Linked by Thom Holwerda on Fri 24th Sep 2010 23:20 UTC
Google A few days ago I dove into the lawsuit filed by Skyhook against Google, and came to the conclusion that Skyhook's case - while an entirely plausible sequence of events considering Google is a big company and hence prone to abuse - simply wasn't a very good one. Google's CEO Eric Schmidt has given a rather generic-looking statement on the matter, but however generic it may be, there's a hint in there.
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An example:
by Kroc on Sat 25th Sep 2010 12:53 UTC
Kroc
Member since:
2005-11-10

Canonical may only ship Ubuntu with google.com as the default if we [Google] get to dictate the default wallpaper, theme and software packages used.


What Google have been doing is worse than Apple having a completely closed system. This sets the precedent that in the future the code on our computers will be open but the systems themselves will be completely closed and unable to be anything other than what the company dictates. No hobby OSes, no new paradigms, no innovation unless Google have say first.

Reply Score: 0

RE: An example:
by kovos on Sat 25th Sep 2010 12:58 in reply to "An example:"
kovos Member since:
2010-07-20

Canonical can still ship it... just without the Google applications.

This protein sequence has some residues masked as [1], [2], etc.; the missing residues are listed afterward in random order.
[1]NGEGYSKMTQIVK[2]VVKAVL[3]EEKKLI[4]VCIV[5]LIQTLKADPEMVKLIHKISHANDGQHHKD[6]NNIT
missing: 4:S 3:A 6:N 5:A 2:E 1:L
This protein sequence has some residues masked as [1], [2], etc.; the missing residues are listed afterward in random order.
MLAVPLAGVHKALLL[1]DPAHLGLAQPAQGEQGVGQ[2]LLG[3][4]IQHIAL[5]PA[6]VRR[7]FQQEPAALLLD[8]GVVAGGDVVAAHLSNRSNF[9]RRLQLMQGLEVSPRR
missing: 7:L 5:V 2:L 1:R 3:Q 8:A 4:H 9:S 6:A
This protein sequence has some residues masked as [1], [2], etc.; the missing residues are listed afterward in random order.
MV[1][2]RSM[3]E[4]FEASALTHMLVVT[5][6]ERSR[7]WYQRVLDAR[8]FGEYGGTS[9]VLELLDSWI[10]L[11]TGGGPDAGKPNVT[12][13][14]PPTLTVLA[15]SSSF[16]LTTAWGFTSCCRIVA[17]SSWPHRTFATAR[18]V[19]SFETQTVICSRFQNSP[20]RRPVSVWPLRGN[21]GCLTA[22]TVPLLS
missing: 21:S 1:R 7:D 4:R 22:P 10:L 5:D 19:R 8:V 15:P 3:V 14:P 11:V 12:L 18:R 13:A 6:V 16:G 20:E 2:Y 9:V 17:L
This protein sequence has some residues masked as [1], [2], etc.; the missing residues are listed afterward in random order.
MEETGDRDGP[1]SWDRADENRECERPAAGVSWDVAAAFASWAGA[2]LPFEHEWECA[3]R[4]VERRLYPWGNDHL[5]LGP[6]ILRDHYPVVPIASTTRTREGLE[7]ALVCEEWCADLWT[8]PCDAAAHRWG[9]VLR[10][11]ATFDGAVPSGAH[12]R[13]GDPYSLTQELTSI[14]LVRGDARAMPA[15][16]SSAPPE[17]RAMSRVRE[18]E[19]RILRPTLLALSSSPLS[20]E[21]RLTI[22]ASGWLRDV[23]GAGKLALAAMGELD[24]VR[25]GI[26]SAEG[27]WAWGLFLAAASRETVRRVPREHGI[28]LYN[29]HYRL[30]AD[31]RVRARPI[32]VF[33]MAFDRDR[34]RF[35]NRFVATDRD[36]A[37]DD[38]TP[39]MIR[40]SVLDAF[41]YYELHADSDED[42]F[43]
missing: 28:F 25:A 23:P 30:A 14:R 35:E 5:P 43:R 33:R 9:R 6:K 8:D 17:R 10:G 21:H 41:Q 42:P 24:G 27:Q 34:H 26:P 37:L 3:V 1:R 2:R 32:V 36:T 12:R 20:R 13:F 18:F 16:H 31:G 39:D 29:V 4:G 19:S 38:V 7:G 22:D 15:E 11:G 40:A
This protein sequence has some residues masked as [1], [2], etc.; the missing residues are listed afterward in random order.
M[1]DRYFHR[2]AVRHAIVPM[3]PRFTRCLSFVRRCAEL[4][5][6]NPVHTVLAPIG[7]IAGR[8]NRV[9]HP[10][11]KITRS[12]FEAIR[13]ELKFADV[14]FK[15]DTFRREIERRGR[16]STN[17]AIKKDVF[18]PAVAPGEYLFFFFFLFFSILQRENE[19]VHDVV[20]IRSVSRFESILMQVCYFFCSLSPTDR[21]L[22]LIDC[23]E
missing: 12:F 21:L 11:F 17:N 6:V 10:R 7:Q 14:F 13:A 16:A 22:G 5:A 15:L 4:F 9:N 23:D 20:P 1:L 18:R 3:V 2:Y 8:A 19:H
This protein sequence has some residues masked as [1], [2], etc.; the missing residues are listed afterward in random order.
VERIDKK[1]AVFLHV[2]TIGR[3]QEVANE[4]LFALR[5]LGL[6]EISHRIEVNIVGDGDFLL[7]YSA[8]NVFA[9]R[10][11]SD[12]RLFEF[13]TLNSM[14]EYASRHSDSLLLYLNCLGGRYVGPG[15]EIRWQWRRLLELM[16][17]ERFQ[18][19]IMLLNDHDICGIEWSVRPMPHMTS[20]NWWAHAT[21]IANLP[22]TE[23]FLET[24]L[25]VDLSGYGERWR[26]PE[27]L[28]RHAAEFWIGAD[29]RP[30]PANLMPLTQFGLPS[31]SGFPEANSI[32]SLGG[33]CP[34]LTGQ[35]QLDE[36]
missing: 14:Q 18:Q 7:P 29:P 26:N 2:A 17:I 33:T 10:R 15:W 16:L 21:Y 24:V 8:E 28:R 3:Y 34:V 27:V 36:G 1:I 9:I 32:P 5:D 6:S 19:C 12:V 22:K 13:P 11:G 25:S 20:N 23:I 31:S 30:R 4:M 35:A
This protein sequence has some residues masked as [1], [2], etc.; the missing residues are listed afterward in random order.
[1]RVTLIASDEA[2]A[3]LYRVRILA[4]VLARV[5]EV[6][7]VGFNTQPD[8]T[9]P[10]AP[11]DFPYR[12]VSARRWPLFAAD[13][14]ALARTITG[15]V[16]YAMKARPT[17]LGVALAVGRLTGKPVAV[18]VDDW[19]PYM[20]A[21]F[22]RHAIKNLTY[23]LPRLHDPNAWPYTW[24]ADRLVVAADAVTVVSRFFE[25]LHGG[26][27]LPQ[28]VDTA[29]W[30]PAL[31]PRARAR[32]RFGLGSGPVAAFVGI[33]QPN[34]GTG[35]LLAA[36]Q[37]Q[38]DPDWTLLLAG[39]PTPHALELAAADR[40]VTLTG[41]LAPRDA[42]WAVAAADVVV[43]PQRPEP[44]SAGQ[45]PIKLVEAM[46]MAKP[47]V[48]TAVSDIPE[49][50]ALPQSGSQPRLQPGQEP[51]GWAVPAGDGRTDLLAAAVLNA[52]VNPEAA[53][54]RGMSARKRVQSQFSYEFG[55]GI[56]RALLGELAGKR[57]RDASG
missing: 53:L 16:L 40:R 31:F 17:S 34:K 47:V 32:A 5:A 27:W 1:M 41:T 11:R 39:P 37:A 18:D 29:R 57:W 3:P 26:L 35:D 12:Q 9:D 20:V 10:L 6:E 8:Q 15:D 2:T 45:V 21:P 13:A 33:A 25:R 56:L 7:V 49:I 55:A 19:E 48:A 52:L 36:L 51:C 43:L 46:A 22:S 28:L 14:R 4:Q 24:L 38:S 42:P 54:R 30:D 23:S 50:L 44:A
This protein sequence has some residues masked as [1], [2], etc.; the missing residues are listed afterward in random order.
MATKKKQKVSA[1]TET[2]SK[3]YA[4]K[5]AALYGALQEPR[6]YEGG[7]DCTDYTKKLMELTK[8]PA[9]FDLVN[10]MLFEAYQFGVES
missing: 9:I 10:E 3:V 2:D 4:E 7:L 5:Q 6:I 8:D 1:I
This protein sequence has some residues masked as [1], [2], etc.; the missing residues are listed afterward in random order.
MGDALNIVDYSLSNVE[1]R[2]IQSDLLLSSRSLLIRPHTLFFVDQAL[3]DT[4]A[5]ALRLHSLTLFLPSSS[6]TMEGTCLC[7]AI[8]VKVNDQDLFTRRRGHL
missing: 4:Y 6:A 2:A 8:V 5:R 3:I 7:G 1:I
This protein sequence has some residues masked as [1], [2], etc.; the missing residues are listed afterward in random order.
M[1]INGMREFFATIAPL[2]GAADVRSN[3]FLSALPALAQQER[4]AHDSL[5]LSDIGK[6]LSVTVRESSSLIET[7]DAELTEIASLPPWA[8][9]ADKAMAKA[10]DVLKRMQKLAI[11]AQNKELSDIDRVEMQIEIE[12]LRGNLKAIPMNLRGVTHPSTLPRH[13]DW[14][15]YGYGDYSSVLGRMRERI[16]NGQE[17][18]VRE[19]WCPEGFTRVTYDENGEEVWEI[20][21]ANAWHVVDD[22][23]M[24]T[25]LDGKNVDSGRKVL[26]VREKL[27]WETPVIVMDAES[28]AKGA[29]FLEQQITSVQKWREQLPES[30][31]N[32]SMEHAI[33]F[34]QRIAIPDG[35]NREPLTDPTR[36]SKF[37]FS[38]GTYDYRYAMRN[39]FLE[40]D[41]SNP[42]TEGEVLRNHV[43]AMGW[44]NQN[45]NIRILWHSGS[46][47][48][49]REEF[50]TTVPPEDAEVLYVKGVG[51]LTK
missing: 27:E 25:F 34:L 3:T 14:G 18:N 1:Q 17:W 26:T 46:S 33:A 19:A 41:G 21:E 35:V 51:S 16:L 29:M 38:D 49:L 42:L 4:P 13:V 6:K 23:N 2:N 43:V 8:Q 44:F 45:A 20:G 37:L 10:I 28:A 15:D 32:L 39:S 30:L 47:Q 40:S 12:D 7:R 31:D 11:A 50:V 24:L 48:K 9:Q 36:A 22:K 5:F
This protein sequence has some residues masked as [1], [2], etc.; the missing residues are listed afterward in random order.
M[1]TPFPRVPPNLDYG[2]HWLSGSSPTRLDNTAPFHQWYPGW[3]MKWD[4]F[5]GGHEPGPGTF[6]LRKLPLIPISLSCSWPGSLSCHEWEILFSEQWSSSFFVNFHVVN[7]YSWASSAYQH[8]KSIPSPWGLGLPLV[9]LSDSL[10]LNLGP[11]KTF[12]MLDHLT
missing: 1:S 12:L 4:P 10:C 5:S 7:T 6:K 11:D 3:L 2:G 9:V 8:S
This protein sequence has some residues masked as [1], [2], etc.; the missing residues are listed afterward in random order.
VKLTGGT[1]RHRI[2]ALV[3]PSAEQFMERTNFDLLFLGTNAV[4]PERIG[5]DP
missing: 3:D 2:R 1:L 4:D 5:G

Which are btw. absolutely non-essential to the OS.
C'mon mail, map, market, search... it's nice but there are alternatives.

Edited 2010-09-25 13:03 UTC

Reply Parent Score: 2

RE[2]: An example:
by Kroc on Sat 25th Sep 2010 13:59 in reply to "RE: An example:"
Kroc Member since:
2005-11-10

Why should someone like Google be able to prevent someone from shipping an OS that includes their apps?

Shouldn’t the platform allow any apps, open or closed, regardless of vendor?

What if Linux distributors were not allowed to include an open source VOIP client, if they include Skype. Or no open PDF reader if Adobe reader is used?

Sod them! Google should not have control over other apps if its apps are present too, it’s madness.

Reply Parent Score: 1

RE: An example:
by No it isnt on Sat 25th Sep 2010 14:17 in reply to "An example:"
No it isnt Member since:
2005-11-14

Not really. Not even close.

Even though I can't replace the OS on my Sony Ericsson Android phone due to a proprietary bootloader, I can still change just about any feature. For instance, I have installed a replacement home screen, a different SMS app, a different softkeyboard, etc. I can also install any app that I write myself or download from the internet, even if they break with the Android Market rules. There's plenty of room for new paradigms and Google-unsanctioned innovation on a stock Android phone. It's about as open to innovation as OS X and Windows are.

Reply Parent Score: 4